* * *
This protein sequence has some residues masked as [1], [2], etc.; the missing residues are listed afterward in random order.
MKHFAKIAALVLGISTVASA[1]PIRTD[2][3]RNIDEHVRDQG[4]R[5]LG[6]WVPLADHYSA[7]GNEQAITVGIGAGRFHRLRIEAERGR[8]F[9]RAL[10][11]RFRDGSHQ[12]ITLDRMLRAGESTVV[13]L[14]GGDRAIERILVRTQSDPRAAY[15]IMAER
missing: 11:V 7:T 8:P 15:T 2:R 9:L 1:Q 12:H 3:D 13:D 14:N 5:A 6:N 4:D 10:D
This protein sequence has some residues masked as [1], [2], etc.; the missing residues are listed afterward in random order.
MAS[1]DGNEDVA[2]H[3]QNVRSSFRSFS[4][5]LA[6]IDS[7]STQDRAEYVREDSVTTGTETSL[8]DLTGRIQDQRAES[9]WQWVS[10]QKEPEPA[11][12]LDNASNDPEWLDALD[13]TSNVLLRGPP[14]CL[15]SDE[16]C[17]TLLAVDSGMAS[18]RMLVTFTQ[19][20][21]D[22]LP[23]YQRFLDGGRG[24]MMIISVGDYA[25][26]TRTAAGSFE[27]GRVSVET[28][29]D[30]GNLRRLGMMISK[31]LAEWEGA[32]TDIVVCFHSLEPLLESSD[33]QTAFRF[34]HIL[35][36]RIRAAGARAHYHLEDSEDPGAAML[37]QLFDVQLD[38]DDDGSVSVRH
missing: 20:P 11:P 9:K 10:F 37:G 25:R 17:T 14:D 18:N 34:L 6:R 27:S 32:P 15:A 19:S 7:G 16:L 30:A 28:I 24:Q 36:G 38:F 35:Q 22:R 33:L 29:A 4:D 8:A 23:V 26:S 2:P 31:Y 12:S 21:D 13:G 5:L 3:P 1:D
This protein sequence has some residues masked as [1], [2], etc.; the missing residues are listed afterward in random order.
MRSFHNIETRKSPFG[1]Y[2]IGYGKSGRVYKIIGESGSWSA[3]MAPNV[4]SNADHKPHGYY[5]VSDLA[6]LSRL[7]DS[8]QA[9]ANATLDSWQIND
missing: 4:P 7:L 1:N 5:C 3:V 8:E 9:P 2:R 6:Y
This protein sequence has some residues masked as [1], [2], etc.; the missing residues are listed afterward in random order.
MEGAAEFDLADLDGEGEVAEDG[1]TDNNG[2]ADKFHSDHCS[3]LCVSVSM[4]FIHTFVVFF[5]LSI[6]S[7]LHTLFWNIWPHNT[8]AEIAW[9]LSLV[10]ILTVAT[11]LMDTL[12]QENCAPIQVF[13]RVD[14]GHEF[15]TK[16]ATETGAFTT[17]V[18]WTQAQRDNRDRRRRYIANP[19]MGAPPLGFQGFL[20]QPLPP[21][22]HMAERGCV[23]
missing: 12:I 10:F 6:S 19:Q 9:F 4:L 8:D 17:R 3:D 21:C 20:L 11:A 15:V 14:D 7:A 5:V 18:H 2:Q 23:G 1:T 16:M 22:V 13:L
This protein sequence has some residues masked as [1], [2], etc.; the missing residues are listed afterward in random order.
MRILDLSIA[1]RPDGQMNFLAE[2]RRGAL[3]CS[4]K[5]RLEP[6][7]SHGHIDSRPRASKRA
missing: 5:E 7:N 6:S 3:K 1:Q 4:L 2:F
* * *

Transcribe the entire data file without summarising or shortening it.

This protein sequence has some residues masked as [1], [2], etc.; the missing residues are listed afterward in random order.
MKHFAKIAALVLGISTVASA[1]PIRTD[2][3]RNIDEHVRDQG[4]R[5]LG[6]WVPLADHYSA[7]GNEQAITVGIGAGRFHRLRIEAERGR[8]F[9]RAL[10][11]RFRDGSHQ[12]ITLDRMLRAGESTVV[13]L[14]GGDRAIERILVRTQSDPRAAY[15]IMAER
missing: 11:V 7:T 8:P 15:T 2:R 9:L 1:Q 12:H 3:D 13:D 14:N 5:A 6:N 4:D 10:D
This protein sequence has some residues masked as [1], [2], etc.; the missing residues are listed afterward in random order.
MAS[1]DGNEDVA[2]H[3]QNVRSSFRSFS[4][5]LA[6]IDS[7]STQDRAEYVREDSVTTGTETSL[8]DLTGRIQDQRAES[9]WQWVS[10]QKEPEPA[11][12]LDNASNDPEWLDALD[13]TSNVLLRGPP[14]CL[15]SDE[16]C[17]TLLAVDSGMAS[18]RMLVTFTQ[19][20][21]D[22]LP[23]YQRFLDGGRG[24]MMIISVGDYA[25][26]TRTAAGSFE[27]GRVSVET[28][29]D[30]GNLRRLGMMISK[31]LAEWEGA[32]TDIVVCFHSLEPLLESSD[33]QTAFRF[34]HIL[35][36]RIRAAGARAHYHLEDSEDPGAAML[37]QLFDVQLD[38]DDDGSVSVRH
missing: 20:P 11:P 9:K 10:F 37:G 25:R 17:T 14:D 18:N 34:L 6:R 27:S 32:P 15:A 19:S 7:G 16:L 30:A 28:I 24:Q 36:G 38:F 35:Q 22:R 33:L 29:A 4:D 8:A 23:V 26:S 2:P 31:Y 12:S 21:D 13:G 5:L 3:P 1:D
This protein sequence has some residues masked as [1], [2], etc.; the missing residues are listed afterward in random order.
MRSFHNIETRKSPFG[1]Y[2]IGYGKSGRVYKIIGESGSWSA[3]MAPNV[4]SNADHKPHGYY[5]VSDLA[6]LSRL[7]DS[8]QA[9]ANATLDSWQIND
missing: 4:P 7:L 1:N 5:C 3:V 8:E 9:P 2:R 6:Y
This protein sequence has some residues masked as [1], [2], etc.; the missing residues are listed afterward in random order.
MEGAAEFDLADLDGEGEVAEDG[1]TDNNG[2]ADKFHSDHCS[3]LCVSVSM[4]FIHTFVVFF[5]LSI[6]S[7]LHTLFWNIWPHNT[8]AEIAW[9]LSLV[10]ILTVAT[11]LMDTL[12]QENCAPIQVF[13]RVD[14]GHEF[15]TK[16]ATETGAFTT[17]V[18]WTQAQRDNRDRRRRYIANP[19]MGAPPLGFQGFL[20]QPLPP[21][22]HMAERGCV[23]
missing: 12:I 10:F 6:S 19:Q 9:F 4:L 8:D 17:R 3:D 21:C 20:L 11:A 15:V 14:D 7:A 5:V 18:H 2:Q 23:G 1:T 16:M 22:V 13:L
This protein sequence has some residues masked as [1], [2], etc.; the missing residues are listed afterward in random order.
MRILDLSIA[1]RPDGQMNFLAE[2]RRGAL[3]CS[4]K[5]RLEP[6][7]SHGHIDSRPRASKRA
missing: 5:E 7:N 6:S 3:K 1:Q 4:L 2:F